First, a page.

One of the most important results of the French Revolution was the destruction of the old feudal order, which for centuries had kept the common people of the countryside subject to the lords. In this book, John Markoff addresses the ways in which insurrectionary peasants and revolutionary legislators joined in bringing "the time of the lords" to an end and how, in that ending, seigneurial rights came to be central to the very sense of the Revolution. He traces the interaction of peasants and legislators, showing how they confronted, challenged, and implicitly negotiated with one another during the course of events.
Contrary to many historians who see the source of revolutionary change in elite culture, Markoff argues that peasant insurrection was a crucial element of the transformation of France. Of particular importance to the study is Markoff's analysis of the unique cahiers de doléances, the lists of grievances drawn up in 1789 by rural communities, urban notables, and nobles alike. These documents are invaluable for understanding the Revolution, but until the pioneering work of Markoff and Gilbert Shapiro, they had not been studied systematically at the national level. In addition to an unprecedented quantitative analysis of the cahiers, Markoff traces the ebb and flow of peasant insurrection across half a decade of revolutionary turbulence. He also offers qualitative analysis through his use of the records of the legislative debates as well as the memoirs and journals of the legislators.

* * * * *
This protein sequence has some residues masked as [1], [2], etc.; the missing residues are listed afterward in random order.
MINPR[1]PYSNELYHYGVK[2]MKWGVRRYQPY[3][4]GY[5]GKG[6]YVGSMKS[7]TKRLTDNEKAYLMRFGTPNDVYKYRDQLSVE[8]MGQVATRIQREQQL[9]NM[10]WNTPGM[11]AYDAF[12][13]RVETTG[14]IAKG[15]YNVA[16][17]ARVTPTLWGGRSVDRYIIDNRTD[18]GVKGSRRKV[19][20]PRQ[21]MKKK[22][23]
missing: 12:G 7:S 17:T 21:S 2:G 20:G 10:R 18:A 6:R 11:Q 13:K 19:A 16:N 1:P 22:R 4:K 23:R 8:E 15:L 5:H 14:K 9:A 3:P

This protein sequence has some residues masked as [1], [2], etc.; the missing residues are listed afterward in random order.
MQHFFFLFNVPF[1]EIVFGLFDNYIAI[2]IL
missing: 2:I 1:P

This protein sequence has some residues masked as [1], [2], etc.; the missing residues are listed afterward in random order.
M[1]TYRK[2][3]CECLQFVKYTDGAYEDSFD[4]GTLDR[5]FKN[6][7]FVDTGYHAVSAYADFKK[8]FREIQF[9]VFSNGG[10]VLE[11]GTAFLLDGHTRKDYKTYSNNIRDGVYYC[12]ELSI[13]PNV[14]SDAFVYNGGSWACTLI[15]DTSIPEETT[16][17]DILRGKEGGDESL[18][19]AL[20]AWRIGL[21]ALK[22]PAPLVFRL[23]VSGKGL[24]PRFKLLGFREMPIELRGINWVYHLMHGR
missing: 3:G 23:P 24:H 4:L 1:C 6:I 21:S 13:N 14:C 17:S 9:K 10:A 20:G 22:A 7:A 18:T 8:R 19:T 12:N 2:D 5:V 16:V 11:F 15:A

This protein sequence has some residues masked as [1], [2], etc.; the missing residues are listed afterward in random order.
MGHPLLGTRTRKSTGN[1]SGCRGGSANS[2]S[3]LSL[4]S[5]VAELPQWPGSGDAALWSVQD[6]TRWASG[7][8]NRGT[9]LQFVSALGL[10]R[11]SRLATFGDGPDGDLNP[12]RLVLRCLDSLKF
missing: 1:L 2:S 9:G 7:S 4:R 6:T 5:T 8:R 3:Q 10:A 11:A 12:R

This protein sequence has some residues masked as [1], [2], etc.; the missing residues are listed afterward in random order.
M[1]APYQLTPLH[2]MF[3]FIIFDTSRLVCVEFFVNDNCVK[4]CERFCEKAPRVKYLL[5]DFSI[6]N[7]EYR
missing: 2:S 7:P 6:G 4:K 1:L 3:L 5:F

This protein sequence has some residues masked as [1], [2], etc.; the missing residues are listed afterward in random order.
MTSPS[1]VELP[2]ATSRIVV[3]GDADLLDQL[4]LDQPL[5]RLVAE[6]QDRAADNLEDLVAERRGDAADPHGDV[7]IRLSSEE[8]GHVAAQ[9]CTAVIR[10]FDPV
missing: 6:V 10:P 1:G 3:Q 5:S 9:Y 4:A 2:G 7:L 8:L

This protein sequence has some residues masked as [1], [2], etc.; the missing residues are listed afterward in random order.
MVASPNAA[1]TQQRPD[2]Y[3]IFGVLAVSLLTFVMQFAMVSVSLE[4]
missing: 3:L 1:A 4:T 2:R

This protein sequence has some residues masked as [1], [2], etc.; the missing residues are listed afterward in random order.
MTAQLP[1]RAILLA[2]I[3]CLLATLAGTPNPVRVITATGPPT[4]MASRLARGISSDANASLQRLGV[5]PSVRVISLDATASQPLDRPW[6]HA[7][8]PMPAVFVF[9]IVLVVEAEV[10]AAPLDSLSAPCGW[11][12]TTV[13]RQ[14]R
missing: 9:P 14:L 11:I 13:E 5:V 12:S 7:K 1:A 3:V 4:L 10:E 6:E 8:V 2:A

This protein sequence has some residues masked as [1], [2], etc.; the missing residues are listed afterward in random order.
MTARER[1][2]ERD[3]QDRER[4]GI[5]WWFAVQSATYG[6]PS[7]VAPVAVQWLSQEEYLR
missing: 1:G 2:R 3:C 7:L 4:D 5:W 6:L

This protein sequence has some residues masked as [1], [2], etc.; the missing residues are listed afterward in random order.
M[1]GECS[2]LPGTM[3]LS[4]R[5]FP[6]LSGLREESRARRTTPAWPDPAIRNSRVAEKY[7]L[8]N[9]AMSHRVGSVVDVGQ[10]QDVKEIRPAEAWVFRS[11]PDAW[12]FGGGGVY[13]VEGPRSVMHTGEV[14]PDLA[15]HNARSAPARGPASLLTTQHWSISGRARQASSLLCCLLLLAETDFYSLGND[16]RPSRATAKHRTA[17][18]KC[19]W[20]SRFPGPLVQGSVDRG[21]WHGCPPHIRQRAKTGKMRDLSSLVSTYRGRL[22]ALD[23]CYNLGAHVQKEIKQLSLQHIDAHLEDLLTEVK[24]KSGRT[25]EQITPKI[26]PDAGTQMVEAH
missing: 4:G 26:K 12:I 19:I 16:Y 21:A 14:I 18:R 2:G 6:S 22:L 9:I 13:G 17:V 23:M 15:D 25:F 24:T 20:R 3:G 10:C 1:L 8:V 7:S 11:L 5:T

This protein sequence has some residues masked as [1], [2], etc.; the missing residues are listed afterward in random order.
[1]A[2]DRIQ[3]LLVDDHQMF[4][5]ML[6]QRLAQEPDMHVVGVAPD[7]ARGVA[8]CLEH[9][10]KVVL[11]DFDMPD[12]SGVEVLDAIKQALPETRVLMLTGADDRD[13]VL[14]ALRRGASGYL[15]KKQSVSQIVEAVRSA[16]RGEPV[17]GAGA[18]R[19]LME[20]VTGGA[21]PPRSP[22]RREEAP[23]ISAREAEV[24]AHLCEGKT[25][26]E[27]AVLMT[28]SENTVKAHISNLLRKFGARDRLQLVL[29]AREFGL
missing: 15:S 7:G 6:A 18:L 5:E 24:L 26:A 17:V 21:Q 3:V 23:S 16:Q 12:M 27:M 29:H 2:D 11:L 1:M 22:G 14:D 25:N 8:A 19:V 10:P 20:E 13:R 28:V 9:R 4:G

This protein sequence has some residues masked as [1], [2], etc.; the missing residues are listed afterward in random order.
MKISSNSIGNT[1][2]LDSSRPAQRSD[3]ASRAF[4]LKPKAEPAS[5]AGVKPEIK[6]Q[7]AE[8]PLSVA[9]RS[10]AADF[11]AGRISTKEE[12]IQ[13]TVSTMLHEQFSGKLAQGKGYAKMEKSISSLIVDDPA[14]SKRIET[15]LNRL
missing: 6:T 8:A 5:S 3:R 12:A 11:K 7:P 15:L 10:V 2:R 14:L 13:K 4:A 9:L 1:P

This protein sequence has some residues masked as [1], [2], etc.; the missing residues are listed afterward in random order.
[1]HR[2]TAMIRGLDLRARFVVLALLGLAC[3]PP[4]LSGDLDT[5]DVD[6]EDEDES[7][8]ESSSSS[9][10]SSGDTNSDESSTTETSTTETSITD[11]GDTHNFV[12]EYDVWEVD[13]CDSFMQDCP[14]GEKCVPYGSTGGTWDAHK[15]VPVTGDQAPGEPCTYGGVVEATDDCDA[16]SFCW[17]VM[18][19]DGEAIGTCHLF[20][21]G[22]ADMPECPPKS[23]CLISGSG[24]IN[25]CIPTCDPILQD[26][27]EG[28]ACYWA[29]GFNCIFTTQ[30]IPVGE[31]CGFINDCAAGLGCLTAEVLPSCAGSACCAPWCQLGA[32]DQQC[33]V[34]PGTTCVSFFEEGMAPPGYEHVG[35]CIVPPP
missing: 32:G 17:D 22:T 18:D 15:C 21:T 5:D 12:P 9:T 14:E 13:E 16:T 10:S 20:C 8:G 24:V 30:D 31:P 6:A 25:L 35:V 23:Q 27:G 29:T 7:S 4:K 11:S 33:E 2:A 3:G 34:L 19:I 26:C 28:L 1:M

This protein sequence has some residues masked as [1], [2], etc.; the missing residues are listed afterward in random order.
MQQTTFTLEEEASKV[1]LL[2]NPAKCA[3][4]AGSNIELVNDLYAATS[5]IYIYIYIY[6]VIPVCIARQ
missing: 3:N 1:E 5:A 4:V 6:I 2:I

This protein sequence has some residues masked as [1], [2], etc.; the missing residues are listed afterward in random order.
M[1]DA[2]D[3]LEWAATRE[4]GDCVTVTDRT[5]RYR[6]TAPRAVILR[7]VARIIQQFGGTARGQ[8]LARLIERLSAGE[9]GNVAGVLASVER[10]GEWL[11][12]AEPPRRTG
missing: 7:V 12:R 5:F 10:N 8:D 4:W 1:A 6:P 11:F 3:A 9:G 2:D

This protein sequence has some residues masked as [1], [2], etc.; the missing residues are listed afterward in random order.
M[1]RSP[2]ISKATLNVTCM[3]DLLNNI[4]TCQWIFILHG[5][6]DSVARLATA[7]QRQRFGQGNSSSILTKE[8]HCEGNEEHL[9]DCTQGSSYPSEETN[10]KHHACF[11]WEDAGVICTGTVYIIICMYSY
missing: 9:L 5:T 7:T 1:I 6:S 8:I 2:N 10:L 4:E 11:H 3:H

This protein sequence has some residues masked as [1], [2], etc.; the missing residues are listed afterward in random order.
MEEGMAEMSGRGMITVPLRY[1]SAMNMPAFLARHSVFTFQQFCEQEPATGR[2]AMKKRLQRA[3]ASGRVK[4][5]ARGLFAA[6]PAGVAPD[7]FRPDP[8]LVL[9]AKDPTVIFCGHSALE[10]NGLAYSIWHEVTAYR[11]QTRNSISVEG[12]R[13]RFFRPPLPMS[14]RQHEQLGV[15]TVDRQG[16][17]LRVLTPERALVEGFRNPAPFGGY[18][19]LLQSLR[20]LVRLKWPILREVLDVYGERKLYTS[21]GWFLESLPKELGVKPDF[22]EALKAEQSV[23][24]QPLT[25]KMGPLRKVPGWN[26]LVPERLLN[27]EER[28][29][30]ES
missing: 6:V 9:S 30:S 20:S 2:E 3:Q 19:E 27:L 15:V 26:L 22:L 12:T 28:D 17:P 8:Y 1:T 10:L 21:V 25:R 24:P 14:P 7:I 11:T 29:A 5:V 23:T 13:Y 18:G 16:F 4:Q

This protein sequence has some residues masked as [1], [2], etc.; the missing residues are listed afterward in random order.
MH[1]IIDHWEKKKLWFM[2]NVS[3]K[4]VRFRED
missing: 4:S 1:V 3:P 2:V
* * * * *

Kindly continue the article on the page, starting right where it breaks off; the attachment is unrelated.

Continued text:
The Abolition of Feudalism breaks new ground in charting patterns of grievance and revolt in one of the most important social and political upheavals in history.